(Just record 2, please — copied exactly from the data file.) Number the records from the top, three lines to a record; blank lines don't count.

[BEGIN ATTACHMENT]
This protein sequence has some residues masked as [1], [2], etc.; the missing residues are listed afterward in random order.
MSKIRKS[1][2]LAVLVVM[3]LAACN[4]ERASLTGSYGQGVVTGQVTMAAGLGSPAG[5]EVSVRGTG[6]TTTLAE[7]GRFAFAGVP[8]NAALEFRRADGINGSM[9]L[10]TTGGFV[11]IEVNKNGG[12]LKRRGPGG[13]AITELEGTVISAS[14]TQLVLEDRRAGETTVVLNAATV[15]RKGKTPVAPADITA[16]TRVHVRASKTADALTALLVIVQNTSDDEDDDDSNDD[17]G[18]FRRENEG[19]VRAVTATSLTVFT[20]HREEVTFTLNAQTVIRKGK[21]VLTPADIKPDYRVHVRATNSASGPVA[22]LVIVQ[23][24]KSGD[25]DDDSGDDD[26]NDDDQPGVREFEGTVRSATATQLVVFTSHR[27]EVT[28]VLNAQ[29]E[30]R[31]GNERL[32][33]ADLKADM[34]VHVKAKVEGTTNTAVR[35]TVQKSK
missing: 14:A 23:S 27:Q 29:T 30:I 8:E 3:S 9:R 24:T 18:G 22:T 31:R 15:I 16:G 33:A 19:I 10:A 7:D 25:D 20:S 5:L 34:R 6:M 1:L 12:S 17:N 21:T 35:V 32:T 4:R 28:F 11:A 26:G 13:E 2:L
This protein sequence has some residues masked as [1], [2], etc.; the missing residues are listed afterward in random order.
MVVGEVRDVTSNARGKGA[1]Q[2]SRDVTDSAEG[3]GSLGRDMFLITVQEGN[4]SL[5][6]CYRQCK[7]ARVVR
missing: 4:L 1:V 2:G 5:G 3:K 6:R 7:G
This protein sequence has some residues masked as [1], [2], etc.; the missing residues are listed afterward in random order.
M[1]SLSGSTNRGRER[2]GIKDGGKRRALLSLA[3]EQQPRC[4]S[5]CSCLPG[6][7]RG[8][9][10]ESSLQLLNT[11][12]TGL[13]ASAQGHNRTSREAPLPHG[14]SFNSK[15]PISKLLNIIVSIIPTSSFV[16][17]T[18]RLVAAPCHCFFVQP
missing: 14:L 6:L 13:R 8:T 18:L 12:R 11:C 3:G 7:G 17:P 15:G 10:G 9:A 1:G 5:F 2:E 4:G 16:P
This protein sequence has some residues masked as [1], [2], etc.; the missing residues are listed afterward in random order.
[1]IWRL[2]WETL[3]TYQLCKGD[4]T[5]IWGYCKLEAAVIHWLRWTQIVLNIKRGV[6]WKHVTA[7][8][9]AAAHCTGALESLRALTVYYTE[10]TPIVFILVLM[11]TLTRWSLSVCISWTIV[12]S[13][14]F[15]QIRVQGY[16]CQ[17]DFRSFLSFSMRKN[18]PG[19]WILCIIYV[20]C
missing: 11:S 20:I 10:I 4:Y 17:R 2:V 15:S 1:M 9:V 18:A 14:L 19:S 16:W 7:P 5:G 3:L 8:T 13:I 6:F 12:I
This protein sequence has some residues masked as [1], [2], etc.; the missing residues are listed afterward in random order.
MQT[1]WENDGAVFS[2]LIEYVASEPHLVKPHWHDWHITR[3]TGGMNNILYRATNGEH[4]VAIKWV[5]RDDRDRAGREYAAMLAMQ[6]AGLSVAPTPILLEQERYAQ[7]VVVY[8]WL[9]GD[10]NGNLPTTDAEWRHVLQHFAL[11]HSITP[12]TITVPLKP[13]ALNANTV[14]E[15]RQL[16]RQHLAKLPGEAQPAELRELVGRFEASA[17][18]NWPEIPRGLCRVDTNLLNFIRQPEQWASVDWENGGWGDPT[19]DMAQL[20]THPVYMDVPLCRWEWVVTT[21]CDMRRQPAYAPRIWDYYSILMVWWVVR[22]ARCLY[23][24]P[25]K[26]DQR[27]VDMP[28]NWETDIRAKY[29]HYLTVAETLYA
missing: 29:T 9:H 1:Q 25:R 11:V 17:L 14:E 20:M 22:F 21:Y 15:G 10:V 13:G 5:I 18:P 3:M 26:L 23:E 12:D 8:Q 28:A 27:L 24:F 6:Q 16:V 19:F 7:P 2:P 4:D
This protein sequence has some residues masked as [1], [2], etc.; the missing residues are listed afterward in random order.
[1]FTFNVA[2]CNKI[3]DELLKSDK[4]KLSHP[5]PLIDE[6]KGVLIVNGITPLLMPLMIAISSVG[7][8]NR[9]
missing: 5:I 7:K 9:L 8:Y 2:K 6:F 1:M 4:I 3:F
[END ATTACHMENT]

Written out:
This protein sequence has some residues masked as [1], [2], etc.; the missing residues are listed afterward in random order.
MVVGEVRDVTSNARGKGA[1]Q[2]SRDVTDSAEG[3]GSLGRDMFLITVQEGN[4]SL[5][6]CYRQCK[7]ARVVR
missing: 4:L 1:V 2:G 5:G 3:K 6:R 7:G